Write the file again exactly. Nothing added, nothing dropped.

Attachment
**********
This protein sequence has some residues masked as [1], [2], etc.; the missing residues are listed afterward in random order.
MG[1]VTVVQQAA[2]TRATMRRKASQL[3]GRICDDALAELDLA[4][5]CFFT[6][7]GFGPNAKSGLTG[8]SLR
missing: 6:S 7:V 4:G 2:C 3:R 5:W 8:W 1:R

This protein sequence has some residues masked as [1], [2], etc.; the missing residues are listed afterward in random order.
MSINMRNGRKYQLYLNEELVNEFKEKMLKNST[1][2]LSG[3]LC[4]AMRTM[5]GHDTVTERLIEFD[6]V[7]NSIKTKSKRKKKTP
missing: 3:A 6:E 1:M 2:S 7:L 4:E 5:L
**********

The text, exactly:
This protein sequence has some residues masked as [1], [2], etc.; the missing residues are listed afterward in random order.
MG[1]VTVVQQAA[2]TRATMRRKASQL[3]GRICDDALAELDLA[4][5]CFFT[6][7]GFGPNAKSGLTG[8]SLR
missing: 6:S 7:V 4:G 2:C 3:R 5:W 8:W 1:R

This protein sequence has some residues masked as [1], [2], etc.; the missing residues are listed afterward in random order.
MSINMRNGRKYQLYLNEELVNEFKEKMLKNST[1][2]LSG[3]LC[4]AMRTM[5]GHDTVTERLIEFD[6]V[7]NSIKTKSKRKKKTP
missing: 3:A 6:E 1:M 2:S 7:L 4:E 5:L